How Will Oddsmakers React to Recent FBS Upsets at the Hands of the FCS?

FCS-FBS

Jay Pryce

Wednesday, September 6, 2017 2:32 PM GMT

Wednesday, Sep. 6, 2017 2:32 PM GMT

The question whether sportsooks will tighten up FCS vs. FBS lines in the future is being asked after a handful of huge inter-level upsets to open the 2017 college football season. What do you think?

Last weekend we witnessed what some are calling the biggest upset in college football history. The Howard Bison, members of the Mid-Eastern Athletic Conference in the NCAA Division 1 Football Championship, charged their way to a shock 43-40 win over the UNLV Rebels as 45.5-point underdogs. The victory was one of a few big-priced FCS victories over FBS programs in Week 1. Big South representatives, the Liberty Flames, burned the reeling Baylor Bears 48-45 as 20.5-point pups, while the Tennessee State Tigers clawed their way to a 17-10 road win over the Georgia State Panthers spotted 15 points.

Last week’s upsets add to a number of high profile FCS wins over FBS programs in recent years, which have some bettors pondering whether oddsmakers will tighten the lines between inter-division matchups in the future. Don’t bet on it. The competitive gap between FCS and FBS teams is not shrinking per say, rather it’s the increasing number of matchups, and meetings to bet on, which is fueling the growing trend. Let’s look at the history and explore some numbers.

The most memorable FCS victory and the one the public commonly refers back to when discussing lopsided interdivisional wins is App. State’s 34-32 victory over Michigan in the 2007 season opener. It was a game-changer for sure. The Wolverines ranked No. 5 nationally and the preseason favorites to win the Big Ten, kicked off as 31-point chalk just to be defeated by a proverbial David. The Mountaineers, which entered the game having won consecutive Division 1-AA national championships, became only the second FCS team to defeat a ranked FBS program with the victory. With 22 fewer scholarships, the short-on-talent, but well-coached FCS program, changed the public’s perception regarding competition between the two divisions. The Associated Press even amended their polling policy to allow ranking FCS teams following the upset, which prior was FBS only. App. State ended the season ranked No. 18, the first ever FCS team to receive votes in the final poll.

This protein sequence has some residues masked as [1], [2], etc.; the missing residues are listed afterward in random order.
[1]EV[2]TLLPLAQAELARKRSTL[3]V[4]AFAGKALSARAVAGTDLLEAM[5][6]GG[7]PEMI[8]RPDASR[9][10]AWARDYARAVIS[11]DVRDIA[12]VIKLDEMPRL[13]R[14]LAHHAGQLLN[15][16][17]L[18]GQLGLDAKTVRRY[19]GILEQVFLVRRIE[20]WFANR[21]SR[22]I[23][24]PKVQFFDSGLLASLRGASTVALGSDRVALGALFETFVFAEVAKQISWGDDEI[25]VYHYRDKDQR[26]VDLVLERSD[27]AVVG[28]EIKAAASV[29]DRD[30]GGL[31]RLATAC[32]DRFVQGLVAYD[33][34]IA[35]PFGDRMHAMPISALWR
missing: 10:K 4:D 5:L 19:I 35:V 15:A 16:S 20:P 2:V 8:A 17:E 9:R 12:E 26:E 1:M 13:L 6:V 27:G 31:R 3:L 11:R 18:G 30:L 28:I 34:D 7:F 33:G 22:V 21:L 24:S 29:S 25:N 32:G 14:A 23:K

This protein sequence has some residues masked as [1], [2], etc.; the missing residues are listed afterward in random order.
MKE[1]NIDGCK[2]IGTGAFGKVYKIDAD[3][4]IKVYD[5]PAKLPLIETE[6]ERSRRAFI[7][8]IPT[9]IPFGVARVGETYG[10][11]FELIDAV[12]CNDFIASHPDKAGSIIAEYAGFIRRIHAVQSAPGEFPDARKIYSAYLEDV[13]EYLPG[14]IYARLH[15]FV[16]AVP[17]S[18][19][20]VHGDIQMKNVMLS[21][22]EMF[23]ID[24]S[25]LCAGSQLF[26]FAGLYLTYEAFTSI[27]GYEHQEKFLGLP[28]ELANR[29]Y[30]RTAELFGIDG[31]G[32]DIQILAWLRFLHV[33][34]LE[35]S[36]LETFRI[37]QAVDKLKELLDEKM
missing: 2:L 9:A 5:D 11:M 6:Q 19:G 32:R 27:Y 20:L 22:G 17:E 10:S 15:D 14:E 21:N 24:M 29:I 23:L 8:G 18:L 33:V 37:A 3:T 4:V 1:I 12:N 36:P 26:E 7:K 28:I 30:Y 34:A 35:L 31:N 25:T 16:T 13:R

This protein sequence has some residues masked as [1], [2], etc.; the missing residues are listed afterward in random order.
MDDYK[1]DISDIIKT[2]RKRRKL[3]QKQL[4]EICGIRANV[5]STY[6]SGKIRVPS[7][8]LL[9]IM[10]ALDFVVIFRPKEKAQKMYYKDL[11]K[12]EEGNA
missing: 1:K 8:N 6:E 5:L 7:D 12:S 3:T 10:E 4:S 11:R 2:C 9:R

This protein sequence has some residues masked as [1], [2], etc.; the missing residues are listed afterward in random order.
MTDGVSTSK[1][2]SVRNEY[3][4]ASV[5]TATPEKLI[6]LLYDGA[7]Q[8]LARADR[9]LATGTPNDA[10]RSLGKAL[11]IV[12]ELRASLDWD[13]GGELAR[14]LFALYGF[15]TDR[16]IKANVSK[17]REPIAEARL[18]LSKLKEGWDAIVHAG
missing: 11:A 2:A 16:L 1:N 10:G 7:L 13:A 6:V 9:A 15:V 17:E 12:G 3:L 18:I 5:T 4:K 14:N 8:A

Division I football split into two levels (I-A, I-AA) in 1978. Despite seeing a record-high 118 inter-division meetings in 1982, the annual average was roughly 70 games throughout the 1980s and 1990s (1997 offered only 36). The number of contests started to grow in 2008, surpassing the century mark (105) in 2012 for the second time ever. Since, there have been 100 or more FCS-FBS matchups every year, with 98 scheduled in 2017.

Throughout the 1980s and 1990s, Vegas bookmakers offered well fewer than half of the FCS-FBS scheduled games to wager each season. Most brick-and-mortar shops, for example, didn’t offer a line on the 2007 App. State win over Michigan. The growth of online sportsbooks has increased the size of the betting market immensely, to the point one can wager nearly any matchup within 24 hours from kickoff.

The sheer growth in scheduling is causing a greater number of FCS wins over FBS teams. The figure averaged between 6 and 7 victories throughout much of the 1980s and 1990s. It’s regularly in double digits now, peaking at 16 wins in 2013. The increase in wagering availability, and the betting line demarcating matchups makes the FCS upsets more prominent in the public discourse—hence the current discussion on tightening lines. 

There are some factors supporters arguing in favor of FCS programs closing the competitive gap on FBS teams in recent years can point to, including technology advances allowing for better recruitment and coaching, early NFL draft entrees sapping FBS talent and experience, FCS transfers allowed to play immediately, etc. On paper, however, FCS teams are losing to FBS teams by the same margin they did 30 years ago, if not by more.

FBS teams, for example, won by an average of 25 points last week versus FCS foes. This number is on par with the gap every season. In 2016, the average points differential between the two levels was 23.5; in 2009, 28; in 1999, 23; in 1988, 27 points, and so on. Until these numbers change, the betting line will remain as lopsided as ever in FCS-FBS matchups. For every upset win, there is a FBS favorite that exceeds expectations. Texas Tech routed 2016 FCS national title semifinalists Eastern Washington 56-10 last week, covering a 12.5-point spread by almost five touchdowns. Oh, and let’s not forget Michigan avenging that App. State loss 52-14 as 34-point chalk in 2014, the first season the Mountaineers moved up to the FBS

comment here